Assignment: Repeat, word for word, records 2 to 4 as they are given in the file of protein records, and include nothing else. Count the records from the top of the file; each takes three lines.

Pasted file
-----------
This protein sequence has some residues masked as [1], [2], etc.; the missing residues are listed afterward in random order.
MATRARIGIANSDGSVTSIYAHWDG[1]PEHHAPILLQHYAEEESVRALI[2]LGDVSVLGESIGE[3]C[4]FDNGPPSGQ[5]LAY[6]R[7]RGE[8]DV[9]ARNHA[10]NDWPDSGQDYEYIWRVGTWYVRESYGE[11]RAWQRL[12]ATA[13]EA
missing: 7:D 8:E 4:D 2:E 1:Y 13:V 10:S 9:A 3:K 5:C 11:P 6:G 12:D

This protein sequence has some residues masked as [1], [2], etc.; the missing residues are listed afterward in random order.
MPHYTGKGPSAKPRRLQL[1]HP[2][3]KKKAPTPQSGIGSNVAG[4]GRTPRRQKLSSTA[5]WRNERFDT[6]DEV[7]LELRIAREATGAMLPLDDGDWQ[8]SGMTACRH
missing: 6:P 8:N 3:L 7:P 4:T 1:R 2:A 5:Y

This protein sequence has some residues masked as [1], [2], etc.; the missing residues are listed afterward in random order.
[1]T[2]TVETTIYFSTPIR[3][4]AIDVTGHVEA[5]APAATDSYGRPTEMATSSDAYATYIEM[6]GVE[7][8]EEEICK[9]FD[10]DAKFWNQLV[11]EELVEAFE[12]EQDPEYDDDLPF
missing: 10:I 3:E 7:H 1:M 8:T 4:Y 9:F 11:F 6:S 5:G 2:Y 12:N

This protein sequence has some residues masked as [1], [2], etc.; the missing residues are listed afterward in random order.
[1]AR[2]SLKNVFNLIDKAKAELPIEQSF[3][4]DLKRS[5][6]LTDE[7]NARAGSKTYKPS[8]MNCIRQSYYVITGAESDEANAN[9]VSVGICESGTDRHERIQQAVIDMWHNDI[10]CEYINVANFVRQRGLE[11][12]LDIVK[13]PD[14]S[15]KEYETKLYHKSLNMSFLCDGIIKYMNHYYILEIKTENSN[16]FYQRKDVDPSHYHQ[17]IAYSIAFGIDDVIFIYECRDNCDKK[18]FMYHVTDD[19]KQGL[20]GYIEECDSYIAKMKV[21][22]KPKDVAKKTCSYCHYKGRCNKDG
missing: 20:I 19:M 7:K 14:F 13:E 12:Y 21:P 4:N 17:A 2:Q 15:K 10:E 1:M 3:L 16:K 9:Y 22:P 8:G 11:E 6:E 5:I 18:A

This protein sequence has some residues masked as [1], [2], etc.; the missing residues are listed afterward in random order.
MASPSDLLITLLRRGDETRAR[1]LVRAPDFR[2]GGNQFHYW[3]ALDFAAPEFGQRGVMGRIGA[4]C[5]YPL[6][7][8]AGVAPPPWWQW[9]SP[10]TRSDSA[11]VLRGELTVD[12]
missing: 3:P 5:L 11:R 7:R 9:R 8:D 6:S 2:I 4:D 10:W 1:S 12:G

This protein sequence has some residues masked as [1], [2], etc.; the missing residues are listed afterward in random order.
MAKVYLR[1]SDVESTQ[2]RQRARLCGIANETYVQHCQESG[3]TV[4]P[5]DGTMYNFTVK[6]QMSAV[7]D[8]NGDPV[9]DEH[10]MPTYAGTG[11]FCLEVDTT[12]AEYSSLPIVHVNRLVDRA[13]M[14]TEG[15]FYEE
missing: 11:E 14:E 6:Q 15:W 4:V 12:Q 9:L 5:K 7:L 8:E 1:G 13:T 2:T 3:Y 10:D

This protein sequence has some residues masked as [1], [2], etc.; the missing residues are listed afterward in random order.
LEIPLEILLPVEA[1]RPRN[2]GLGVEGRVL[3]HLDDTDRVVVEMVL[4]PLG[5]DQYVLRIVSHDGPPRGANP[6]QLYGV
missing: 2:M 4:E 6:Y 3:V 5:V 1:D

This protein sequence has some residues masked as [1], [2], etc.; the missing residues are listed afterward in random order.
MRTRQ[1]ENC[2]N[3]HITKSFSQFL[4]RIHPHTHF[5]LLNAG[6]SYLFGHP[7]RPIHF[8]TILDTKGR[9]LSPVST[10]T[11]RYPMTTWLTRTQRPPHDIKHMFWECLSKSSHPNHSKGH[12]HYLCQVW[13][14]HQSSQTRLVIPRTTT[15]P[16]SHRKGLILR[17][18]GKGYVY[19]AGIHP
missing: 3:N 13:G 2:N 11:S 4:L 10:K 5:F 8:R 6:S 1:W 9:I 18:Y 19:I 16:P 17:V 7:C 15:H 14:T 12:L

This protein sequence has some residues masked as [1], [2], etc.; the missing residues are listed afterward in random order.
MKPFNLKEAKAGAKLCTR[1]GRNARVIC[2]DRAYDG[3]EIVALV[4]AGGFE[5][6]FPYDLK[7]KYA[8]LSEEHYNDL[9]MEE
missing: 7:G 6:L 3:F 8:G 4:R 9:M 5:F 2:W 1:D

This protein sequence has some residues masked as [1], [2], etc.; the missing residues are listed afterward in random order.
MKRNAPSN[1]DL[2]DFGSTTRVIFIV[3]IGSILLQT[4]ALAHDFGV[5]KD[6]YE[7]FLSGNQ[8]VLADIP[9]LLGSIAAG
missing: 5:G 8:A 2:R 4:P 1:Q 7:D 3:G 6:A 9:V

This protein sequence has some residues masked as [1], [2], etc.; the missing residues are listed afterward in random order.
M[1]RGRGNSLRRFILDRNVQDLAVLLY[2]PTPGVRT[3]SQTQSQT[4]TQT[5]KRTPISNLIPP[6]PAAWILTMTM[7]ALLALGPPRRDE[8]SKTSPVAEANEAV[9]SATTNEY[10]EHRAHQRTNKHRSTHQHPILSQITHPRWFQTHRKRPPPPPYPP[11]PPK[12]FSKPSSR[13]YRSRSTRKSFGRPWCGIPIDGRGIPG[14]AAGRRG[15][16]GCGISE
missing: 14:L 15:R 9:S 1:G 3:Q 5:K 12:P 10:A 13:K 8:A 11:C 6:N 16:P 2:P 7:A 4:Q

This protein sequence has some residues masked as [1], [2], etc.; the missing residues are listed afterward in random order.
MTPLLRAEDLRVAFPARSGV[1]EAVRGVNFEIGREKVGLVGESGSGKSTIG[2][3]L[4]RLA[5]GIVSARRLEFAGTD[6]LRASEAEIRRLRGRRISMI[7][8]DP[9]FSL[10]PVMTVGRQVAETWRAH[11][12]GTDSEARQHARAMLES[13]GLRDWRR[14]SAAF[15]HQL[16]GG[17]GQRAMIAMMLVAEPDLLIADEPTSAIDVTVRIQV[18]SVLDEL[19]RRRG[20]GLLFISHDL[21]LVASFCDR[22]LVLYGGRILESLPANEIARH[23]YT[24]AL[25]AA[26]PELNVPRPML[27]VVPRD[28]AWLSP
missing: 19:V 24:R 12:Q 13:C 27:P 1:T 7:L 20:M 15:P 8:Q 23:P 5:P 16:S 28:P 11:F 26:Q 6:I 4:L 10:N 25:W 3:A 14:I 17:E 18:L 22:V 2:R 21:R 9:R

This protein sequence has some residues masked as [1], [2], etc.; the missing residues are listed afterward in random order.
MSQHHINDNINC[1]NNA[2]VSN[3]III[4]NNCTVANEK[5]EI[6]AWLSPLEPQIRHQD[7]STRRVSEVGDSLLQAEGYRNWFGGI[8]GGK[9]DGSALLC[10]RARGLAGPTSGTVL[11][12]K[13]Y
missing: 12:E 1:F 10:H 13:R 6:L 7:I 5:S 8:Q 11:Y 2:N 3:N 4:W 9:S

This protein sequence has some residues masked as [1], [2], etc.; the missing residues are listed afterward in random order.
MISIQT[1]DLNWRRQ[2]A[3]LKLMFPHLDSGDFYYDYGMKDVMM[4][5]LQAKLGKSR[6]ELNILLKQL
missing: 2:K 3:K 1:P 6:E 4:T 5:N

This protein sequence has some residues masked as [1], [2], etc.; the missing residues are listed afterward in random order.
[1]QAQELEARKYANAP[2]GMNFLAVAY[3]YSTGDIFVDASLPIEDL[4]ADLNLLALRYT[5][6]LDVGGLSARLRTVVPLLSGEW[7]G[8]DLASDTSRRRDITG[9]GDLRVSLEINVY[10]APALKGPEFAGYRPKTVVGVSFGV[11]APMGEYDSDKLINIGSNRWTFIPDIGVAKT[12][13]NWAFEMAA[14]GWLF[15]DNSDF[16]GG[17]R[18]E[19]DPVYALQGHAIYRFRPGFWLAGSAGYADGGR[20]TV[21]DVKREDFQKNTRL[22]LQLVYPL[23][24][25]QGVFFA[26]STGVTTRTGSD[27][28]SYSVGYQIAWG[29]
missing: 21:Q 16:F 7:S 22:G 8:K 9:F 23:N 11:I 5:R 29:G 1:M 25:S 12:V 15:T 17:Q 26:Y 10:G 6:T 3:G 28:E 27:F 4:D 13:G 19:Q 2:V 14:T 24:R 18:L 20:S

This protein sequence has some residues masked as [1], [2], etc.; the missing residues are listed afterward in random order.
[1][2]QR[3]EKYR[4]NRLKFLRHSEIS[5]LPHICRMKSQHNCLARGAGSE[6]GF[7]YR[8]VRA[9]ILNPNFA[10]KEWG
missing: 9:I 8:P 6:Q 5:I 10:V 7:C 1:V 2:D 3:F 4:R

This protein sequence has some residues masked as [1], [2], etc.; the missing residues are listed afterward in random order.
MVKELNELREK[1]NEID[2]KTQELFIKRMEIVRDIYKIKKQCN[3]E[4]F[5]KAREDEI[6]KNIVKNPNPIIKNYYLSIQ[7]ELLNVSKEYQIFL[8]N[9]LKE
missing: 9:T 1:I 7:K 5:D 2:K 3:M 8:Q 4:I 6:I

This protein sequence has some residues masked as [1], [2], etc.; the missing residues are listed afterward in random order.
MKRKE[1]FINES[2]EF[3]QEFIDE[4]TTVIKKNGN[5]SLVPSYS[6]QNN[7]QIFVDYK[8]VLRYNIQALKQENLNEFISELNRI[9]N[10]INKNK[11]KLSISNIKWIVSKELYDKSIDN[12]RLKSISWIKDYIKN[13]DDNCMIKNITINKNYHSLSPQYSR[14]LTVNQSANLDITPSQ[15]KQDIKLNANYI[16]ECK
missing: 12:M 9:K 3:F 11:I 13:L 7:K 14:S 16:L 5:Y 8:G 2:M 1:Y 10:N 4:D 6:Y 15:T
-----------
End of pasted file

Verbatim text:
This protein sequence has some residues masked as [1], [2], etc.; the missing residues are listed afterward in random order.
MPHYTGKGPSAKPRRLQL[1]HP[2][3]KKKAPTPQSGIGSNVAG[4]GRTPRRQKLSSTA[5]WRNERFDT[6]DEV[7]LELRIAREATGAMLPLDDGDWQ[8]SGMTACRH
missing: 6:P 8:N 3:L 7:P 4:T 1:R 2:A 5:Y

This protein sequence has some residues masked as [1], [2], etc.; the missing residues are listed afterward in random order.
[1]T[2]TVETTIYFSTPIR[3][4]AIDVTGHVEA[5]APAATDSYGRPTEMATSSDAYATYIEM[6]GVE[7][8]EEEICK[9]FD[10]DAKFWNQLV[11]EELVEAFE[12]EQDPEYDDDLPF
missing: 10:I 3:E 7:H 1:M 8:T 4:Y 9:F 11:F 6:S 5:G 2:Y 12:N

This protein sequence has some residues masked as [1], [2], etc.; the missing residues are listed afterward in random order.
[1]AR[2]SLKNVFNLIDKAKAELPIEQSF[3][4]DLKRS[5][6]LTDE[7]NARAGSKTYKPS[8]MNCIRQSYYVITGAESDEANAN[9]VSVGICESGTDRHERIQQAVIDMWHNDI[10]CEYINVANFVRQRGLE[11][12]LDIVK[13]PD[14]S[15]KEYETKLYHKSLNMSFLCDGIIKYMNHYYILEIKTENSN[16]FYQRKDVDPSHYHQ[17]IAYSIAFGIDDVIFIYECRDNCDKK[18]FMYHVTDD[19]KQGL[20]GYIEECDSYIAKMKV[21][22]KPKDVAKKTCSYCHYKGRCNKDG
missing: 20:I 19:M 7:K 14:F 13:E 12:Y 21:P 4:N 17:A 2:Q 15:K 10:E 1:M 3:L 16:K 9:Y 22:P 8:G 11:E 6:E 5:I 18:A